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A rock formation engraved with prehistoric drawings It has been identified deep in the Pae Dwe Mountain Forest in Burma and is thought to have been an ancient place of prayer. This prehistoric art discovery is the first of its kind to be found in more than half a century in central Burma.
Win Bo, an amateur adventurer, stumbled upon the images a few weeks ago in the area known as Mya Kha Nauk, eight miles southwest of the famous Padah-Line caves.
A group led by veteran historian Win Maung, amateur archaeologists, historians, researchers and the director of the Ministry of Culture arrived at the site on Wednesday and began investigating.
Reddish brown handprints and animal figures depicting turtles and deer were found on the roof of the cave, which appears to have been used as a shelter. Another façade of the rock features drawings of elephants.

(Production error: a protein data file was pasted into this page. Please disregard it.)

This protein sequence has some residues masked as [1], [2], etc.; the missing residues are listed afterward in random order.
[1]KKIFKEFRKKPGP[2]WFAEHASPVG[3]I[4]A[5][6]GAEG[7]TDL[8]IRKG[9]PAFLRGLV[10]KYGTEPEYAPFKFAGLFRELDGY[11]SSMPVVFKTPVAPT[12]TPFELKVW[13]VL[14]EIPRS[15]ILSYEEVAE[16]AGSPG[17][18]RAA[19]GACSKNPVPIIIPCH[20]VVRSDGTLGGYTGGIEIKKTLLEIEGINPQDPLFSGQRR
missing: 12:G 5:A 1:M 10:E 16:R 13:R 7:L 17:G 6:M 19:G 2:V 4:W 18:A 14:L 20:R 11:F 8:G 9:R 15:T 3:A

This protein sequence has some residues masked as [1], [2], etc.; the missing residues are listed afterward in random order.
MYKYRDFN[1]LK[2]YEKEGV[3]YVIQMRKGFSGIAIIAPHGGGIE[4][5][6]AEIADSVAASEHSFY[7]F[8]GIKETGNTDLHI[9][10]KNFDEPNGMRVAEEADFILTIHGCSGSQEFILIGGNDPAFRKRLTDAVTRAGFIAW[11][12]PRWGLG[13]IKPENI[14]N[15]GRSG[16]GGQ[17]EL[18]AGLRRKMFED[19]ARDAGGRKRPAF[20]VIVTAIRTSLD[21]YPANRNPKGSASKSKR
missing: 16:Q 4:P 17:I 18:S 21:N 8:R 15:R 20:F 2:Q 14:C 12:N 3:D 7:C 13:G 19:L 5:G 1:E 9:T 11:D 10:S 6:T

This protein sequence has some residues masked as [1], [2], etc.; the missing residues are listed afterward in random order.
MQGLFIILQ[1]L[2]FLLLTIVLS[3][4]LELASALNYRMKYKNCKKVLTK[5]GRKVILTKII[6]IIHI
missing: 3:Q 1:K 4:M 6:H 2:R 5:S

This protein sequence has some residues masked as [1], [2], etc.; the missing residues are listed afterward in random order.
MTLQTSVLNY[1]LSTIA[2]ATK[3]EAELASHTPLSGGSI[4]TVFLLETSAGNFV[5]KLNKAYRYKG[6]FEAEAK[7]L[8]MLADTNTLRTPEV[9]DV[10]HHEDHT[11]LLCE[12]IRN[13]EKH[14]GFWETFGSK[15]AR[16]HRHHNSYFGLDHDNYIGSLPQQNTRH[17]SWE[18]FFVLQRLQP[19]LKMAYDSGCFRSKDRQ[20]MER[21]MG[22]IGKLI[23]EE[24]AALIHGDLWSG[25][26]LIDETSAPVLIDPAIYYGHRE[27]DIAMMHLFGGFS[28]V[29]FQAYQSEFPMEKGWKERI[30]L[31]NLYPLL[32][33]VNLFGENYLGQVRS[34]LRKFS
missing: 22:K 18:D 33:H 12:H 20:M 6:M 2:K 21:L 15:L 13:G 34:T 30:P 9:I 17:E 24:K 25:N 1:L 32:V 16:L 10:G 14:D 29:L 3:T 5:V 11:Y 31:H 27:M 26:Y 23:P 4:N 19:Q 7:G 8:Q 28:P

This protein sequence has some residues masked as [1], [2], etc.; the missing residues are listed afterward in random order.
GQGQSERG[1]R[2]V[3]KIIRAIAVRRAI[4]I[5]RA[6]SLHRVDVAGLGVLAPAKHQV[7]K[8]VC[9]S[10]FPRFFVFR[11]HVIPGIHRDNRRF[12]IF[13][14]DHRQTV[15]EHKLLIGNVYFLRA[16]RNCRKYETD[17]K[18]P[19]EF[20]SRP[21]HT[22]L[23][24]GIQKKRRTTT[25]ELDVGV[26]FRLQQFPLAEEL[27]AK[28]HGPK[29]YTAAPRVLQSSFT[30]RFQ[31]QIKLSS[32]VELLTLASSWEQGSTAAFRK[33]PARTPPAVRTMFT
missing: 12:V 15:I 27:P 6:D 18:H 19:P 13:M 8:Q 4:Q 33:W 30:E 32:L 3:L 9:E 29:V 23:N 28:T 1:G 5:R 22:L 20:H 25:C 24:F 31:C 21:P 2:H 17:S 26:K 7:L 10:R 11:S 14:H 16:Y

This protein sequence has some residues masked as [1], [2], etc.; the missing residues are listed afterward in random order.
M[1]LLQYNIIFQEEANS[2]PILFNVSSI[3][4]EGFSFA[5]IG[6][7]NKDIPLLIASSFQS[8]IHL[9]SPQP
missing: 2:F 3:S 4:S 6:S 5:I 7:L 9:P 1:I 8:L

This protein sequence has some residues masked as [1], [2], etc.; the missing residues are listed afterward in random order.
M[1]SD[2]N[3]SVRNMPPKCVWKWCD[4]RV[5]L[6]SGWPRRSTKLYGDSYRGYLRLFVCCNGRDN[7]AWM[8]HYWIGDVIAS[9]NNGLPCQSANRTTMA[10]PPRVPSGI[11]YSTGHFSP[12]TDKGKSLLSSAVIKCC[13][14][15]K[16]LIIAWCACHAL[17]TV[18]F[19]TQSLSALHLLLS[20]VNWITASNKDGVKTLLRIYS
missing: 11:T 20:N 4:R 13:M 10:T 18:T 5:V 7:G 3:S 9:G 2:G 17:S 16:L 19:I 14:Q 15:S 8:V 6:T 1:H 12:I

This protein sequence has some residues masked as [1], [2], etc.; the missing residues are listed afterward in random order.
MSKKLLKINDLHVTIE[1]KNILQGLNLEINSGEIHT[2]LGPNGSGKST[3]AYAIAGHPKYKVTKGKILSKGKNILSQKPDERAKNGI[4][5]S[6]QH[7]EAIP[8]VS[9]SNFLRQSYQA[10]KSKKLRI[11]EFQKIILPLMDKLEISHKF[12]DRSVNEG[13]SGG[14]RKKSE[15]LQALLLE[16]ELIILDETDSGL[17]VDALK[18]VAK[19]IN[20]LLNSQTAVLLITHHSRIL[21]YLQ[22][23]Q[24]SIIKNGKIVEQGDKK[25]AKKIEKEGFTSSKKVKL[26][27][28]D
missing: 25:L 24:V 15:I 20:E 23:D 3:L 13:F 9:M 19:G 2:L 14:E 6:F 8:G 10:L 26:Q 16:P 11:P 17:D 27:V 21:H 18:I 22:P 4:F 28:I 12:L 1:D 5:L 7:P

'People in prehistoric times used to worship large animals, elephants for example, as their gods. Here we find a pedestal in front of the rock, and it may be that the area was reserved as a cult shrine to keep safe during hunting trips, "said historian Win Maung.
They were also discovered arrowheads in place. "The weapons belong to the Paleolithic and we can assume that the people who lived in the Padah-Lin cave, knew about this area, hunted here and took refuge in the cave, where they created an altar to pray," says Win Maung.
Thousands of stones and rocks were left on the ground to mark the route from the forest to the refuge. «In prehistoric times, people used the technique of marking the routes with stones, so by spinning all these tests we can conclude that the paintings are from the same period as those of Padah-Lin«, Win Maung recounts.
The Padah-Lin caves They were discovered in the 1960s. Research carried out by archaeologists here uncovered tools that dated back to the Paleolithic and Neolithic eras.
The Minister of Culture has said that the ministry is considering preserving the new site that has been found and continuing with the excavation and research work.